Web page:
“Splitting the Free Enterprise Vote” and the By-Elections

Photo courtesy of World Economic Forum

The dust is finally starting to settle after two controversial (and some might say prophetic) by-elections in the valley yesterday. In both elections, the NDP’s candidate triumphed over their liberal and conservative opposition.

In the case of Port Moody-Coquitlam, the NDP’s Joe Trasolini captured about 54 per cent of the vote pushing him far ahead of BC Liberal Dennis Marsden and the Conservatives’ Christine Clarke who combined only took 45 per cent of the vote. It was a decisive (though not overly uprising win) for Trasolini who was a well known former mayor. He was also formally a liberal.

More controversial was the NDP’s win in Chilliwack-Hope. Gwen O’Mahony, who had twice run unsuccessfully, took 41 per cent of the popular vote. Meanwhile, Laurie Throness from the Liberals and John Martin of the B.C. Conservative Party shared about 58 per cent.

Throughout the afternoon, BC Liberal politicians and their allies repeated ad nauseam how the Chilliwack-Hope by-election was going to be the perfect case of splitting the “free enterprise” vote. They pointed to this polling as the reason anyone right of centre should be voting for the BC Liberals.

What’s not acknowledged in these tactics is the genuine difference in all matter of things between the BC Conservative and BC Liberal parties (and their supporters). While many BC Liberals seem to hope these differences could be smoothed under a single economic banner, the fractures are much deeper and more socially driven than they give credit. Whether its the HST, environmentalism or social beliefs, the reality is that there are many British Columbians (especially in rural BC) who believe the BC Liberal party is not sufficiently socially or fiscally conservative. They look east to Alberta’s Wildrose (a party vying to be more conservative than the progressive conservatives) in envy. These voters should not be seen as simply “free enterprise” voters as BC Liberal party strategists would hope, but rather fundamentally as “conservative” voters. No one should mistake them for anything else.

When one looks at federal or municipal politics, no one complains about vote-splitting the “free enterprise vote” in either of those arenas. It’s clear that 3-4 parties legitimately represent the political spectrum and that if I vote for Prime Minister Harper’s party, I’m not called out as a closet Liberal who should vote for that party instead to avoid a vote split. People acknowledge that the different parties stand for different things and everyone moves on trying to convince their opponents swing voters to come over to their side.

Right now we’re witnessing a titanic shift in provincial politics similar to what we saw the last federal election and earlier in the 2002 (with the ascendency of COPE) and again in 2005 (with the rise of Vision Vancouver). Whether you support this change or not, one should at the very least acknowledge it.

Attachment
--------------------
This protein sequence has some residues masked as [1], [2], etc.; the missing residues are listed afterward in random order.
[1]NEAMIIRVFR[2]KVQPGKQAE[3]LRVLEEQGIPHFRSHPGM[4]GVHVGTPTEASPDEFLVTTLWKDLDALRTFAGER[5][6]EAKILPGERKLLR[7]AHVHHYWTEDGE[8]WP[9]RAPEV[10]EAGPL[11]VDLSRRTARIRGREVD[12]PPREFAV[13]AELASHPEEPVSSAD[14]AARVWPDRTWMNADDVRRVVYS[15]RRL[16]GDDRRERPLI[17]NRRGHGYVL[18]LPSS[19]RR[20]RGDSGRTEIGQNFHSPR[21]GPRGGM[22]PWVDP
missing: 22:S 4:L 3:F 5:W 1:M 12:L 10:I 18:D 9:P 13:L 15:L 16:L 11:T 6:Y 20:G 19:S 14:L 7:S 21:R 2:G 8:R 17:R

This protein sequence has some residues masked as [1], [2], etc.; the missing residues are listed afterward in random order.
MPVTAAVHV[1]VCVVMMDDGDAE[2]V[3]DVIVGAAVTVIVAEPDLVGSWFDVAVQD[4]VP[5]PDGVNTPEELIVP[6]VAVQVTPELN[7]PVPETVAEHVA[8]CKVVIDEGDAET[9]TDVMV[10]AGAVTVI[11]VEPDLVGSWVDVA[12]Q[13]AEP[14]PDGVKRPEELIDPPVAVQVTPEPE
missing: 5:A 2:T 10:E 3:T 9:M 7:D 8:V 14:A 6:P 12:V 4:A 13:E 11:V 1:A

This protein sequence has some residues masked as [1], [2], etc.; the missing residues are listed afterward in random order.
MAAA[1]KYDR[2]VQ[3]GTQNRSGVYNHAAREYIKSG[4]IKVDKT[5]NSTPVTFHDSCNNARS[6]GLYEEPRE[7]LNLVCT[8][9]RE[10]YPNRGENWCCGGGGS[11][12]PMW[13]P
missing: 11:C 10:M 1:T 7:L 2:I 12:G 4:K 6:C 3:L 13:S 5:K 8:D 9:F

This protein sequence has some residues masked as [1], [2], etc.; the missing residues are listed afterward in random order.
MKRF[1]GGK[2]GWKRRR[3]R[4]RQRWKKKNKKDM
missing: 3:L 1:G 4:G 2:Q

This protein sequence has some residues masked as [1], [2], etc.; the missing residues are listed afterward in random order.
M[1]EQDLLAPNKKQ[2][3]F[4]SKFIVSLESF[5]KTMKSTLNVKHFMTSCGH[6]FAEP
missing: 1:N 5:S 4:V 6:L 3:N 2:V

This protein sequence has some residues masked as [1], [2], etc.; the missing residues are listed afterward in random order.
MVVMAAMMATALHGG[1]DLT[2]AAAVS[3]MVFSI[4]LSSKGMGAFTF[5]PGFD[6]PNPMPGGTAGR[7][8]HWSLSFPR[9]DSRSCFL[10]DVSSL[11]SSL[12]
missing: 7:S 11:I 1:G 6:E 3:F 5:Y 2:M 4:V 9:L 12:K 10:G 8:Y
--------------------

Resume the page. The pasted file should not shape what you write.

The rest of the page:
Bob Simpson – Independent Legislator / Democratic Reformer

Who are you?

I’m a Scottish immigrant from a blue collar family who pursues his passions because life is too short to do anything else. I’ve been in the Navy; travelled extensively throughout North America, Europe and Africa; taught High School; experimented (unsuccessfully) in Retail; run a successful consulting and training business; been a corporate manager in forest products company; and am now an Independent ”legislator” in BC advocating for radical democratic reform.

What do you do for fun?

Bike, hike, kayak, sail, play guitar, soak in hot baths. Hanging with my apolitical friends is also a great way to chill. Better yet, time with my wife and two kids is the ultimate way for me to have fun; especially when we get to travel together.

What is your favourite community and why?

I love rural communities. The smaller the better. There’s a sense of belonging in smaller communities, walking into the local coffee shop is like walking onto a Cheers set where “everyone knows your name.” When I first moved to Quesnel and the Cariboo I didn’t like being known by so many people and never having a sense of privacy in public spaces — anonymity is probably a better term. Now I don’t like the anonymity of larger cities and love walking down the street saying hello to the majority of people I see. Belonging builds pride of place, which can help us create stronger community responses to challenges, including global ones.

What is your superpower?

The faces of my children and my nieces and nephews and their children. In fact, children in general. I hate the phrase: “the children are our future.” It’s absolutely false: we are our children’s future! The decisions we make determine their fate, not the other way around.

How do you use this power to build community?

I strive to involve young people in everything I do as their presence in a room or at an event forces a reality check on decision-makers. Cross-generational decision-making will lead to a more sustainable society faster than our current approach. Involving young people also vests them in their community and empowers them to address the issues that concern them rather than having them choose to opt out because they believe they don’t have a legitimate voice.

My three favorite things about Bob Simpson are…